The word foundation conjures buildings, yoga, relationships. As the beginning, the foundation of a building must bear the load of what is above it, as well as be able to anchor the integrity of the structure when it’s faced with changing external forces over time. In a similar way, when we offer Yoga Foundations programming, it is to provide a strong base of understanding, tools and individual awareness, upon which one can not only build more complex techniques but exists as a steady base of support when the forces of life threaten the integrity of our wellbeing. This all seems obvious. We get it. We need good foundations. Further, they must be tended over time, even if the original construction was solid. It’s not a one and done thing.
The same goes for relationships. The partnerships we build with integrity: in the light, with honesty, clear communication, respect, trust, kindness and generosity are ones that thrive; they were grown from a solid base, enabling them to weather the storms of time and age. While they may experience the natural currents of ebb and flow, if the foundation was well-built and regularly tended, those connections live on even as we grow and change. But if that original foundation was shaky, much like a poorly crafted building, the whole thing can fall apart pretty quickly when a big storm comes along.
I’ve been thinking about how this applies to us as individuals, because the truth is that we didn’t build our original foundation. It was built for us by our family and culture. And here’s the thing: whatever varying degree of dysfunction was the norm in your family of origin was also very likely the substance of some of the foundation stones upon which the rest of you was built. No matter how strong, steady, mindful, diligent and attentive you’ve been to the building of self over time, much like a physical structure, a yoga practice or a relationship, the state of your foundation is at the core of the integrity of the structure that is you.
In the past couple of years, I’ve spent a lot of time investigating my own subterranean base. I’ve been taking a look at what foundational building blocks were laid that are solid, steady and enduring. Just as important, I’ve been examining what are the shoddy, sub-par, crumbling foundation stones that need to be repaired, tended, or chucked into a dumpster and replaced altogether.
I was built on some good stuff: honesty, responsibility, self-reliance, integrity and accountability; putting others first; the necessity of hard work and flossing your teeth; and doing your best always. For the most part, I’ve tended those building blocks well, maybe to a fault at times. But I recognize the value of these parts of my foundation as the solid frame from which I was able to build a business, support myself, grow a community.
But let’s be real. There is also some real garbage in that foundation. Those foundation stones include maxims like: be seen and not heard; who and how you are is not good enough at the best of times and is unacceptable at the worst; do as you’re told; your worth lies in your productivity; no matter how bad things might be, just put your head down and keep going. While some of these foundation stones were critical in supporting my survival at various times in my life, the truth is that each of those flawed blocks threaten the integrity of the foundation necessary for me to build a full life wherein I can thrive and embody the totality of me that I was designed to be. Those blocks are made from old stories, flawed thinking, and not the best of the ancestral gifts.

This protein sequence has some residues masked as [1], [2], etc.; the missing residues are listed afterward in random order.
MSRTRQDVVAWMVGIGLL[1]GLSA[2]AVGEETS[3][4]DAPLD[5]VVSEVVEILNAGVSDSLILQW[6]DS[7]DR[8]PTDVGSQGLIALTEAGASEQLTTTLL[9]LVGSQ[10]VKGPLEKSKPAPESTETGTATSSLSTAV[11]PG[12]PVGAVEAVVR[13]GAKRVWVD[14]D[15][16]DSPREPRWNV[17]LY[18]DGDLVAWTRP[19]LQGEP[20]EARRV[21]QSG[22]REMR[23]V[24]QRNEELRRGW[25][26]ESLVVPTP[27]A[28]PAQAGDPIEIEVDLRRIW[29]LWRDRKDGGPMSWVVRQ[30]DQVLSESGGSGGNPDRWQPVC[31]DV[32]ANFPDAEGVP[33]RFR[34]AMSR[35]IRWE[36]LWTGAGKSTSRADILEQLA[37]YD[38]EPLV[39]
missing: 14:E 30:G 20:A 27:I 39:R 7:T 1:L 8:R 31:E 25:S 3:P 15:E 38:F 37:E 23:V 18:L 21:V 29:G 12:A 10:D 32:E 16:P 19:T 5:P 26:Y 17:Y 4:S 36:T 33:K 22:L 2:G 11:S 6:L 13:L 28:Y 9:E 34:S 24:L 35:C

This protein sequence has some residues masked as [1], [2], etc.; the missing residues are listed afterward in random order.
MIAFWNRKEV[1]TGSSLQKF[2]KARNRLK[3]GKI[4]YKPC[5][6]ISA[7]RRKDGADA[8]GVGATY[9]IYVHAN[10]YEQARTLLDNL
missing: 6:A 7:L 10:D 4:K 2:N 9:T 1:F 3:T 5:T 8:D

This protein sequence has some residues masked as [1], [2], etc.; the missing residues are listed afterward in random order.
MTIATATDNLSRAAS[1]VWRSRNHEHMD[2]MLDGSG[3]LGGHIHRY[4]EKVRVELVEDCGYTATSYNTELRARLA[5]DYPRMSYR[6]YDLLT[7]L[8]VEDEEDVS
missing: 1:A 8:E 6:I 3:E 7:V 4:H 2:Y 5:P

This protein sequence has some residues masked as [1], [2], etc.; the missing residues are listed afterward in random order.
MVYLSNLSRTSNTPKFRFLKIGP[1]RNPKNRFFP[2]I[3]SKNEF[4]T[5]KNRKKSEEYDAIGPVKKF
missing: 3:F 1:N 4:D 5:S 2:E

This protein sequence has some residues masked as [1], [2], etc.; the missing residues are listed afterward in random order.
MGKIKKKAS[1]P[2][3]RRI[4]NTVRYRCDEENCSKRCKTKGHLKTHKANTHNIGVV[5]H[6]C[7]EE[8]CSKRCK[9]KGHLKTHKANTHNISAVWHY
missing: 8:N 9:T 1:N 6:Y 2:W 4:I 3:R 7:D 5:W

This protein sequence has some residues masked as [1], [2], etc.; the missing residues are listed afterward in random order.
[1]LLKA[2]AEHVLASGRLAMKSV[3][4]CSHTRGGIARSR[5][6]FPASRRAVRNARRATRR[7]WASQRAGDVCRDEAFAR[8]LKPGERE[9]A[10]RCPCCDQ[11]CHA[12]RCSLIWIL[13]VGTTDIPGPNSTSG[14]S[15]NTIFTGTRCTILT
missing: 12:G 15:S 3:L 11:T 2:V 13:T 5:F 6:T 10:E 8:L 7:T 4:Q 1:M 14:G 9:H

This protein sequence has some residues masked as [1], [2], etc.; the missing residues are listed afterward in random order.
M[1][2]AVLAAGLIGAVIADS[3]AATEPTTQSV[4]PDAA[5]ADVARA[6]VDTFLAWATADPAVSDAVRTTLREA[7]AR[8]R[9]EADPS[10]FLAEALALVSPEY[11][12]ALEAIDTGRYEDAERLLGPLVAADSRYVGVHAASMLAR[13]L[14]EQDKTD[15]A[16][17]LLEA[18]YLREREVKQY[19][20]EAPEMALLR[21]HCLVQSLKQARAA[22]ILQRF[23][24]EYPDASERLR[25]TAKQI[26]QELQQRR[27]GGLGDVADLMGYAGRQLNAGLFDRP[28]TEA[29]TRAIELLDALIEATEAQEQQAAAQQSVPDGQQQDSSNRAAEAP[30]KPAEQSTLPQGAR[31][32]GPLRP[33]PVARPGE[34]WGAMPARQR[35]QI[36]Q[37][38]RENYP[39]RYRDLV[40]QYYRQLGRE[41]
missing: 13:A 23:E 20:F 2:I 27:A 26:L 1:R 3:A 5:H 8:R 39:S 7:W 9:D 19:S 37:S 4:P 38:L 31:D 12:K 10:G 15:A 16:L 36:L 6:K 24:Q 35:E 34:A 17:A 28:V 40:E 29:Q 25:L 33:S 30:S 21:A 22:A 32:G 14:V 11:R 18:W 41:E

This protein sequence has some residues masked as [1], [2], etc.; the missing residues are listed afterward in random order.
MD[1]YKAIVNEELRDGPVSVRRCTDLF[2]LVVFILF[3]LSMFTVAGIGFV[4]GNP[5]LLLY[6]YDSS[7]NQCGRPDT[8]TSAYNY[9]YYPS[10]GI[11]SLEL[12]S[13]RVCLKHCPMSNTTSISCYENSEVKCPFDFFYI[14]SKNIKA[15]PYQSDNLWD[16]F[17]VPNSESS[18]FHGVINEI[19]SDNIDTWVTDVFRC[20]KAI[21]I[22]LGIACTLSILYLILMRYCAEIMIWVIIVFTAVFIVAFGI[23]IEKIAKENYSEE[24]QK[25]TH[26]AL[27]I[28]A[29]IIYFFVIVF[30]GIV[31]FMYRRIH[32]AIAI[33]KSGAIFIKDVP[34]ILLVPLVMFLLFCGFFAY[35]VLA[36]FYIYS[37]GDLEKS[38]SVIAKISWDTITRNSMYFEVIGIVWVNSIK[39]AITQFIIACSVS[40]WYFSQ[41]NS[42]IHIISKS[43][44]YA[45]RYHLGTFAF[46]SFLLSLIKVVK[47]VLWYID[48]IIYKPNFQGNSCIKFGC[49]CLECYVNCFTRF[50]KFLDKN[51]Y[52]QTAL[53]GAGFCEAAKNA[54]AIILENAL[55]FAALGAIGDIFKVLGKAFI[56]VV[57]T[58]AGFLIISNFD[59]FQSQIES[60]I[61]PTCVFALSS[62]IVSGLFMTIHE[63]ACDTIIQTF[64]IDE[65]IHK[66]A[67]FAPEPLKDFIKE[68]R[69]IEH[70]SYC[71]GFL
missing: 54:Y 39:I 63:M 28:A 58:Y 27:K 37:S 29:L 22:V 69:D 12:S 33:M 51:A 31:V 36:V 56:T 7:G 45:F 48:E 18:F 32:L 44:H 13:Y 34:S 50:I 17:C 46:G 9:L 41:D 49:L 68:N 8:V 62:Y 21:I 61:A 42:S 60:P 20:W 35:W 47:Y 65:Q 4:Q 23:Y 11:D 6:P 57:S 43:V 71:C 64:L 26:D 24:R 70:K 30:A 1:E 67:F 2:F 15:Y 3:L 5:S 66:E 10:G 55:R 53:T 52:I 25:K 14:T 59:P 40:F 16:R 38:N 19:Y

Much of the subterranean excavation process I’ve undertaken has been to slowly and consistently chip those flawed blocks away and replace them with new, relevant, solid foundation stones, composed of what I believe now, what is most true and real and whole— exchanging them for the broken stone-stories of the past. It’s a lifelong process: the foundation of anything important will always need to be tended. But if we don’t take time to do a proper inspection, things can be crumbling away under our feet, and we don’t see it until something in our lives begins to unravel.
So if you find yourself asking questions like: Why am I doing this? Why am I like this? Why do I feel this way? How do I find myself here yet again? It’s interesting to consider both the overt and unspoken guides that shape and have always shaped your mind and actions, as perhaps they come from foundation stones that you were not part of laying. In other words, where are you still living from a bedrock of beliefs and stories put into place by the dysfunctional parts of culture and family rather than operating from the principles and tenets you know to be true now?
What are you trying to build? What parts of your foundation are strong and steady, supporting your process of becoming? What is crumbling and old and with what new stones could you replace them? We are all in a constant state of transformation. Consider your own foundation and how it is and is not supporting the becoming of who and what you most want to be. Tend the base. Grow from there.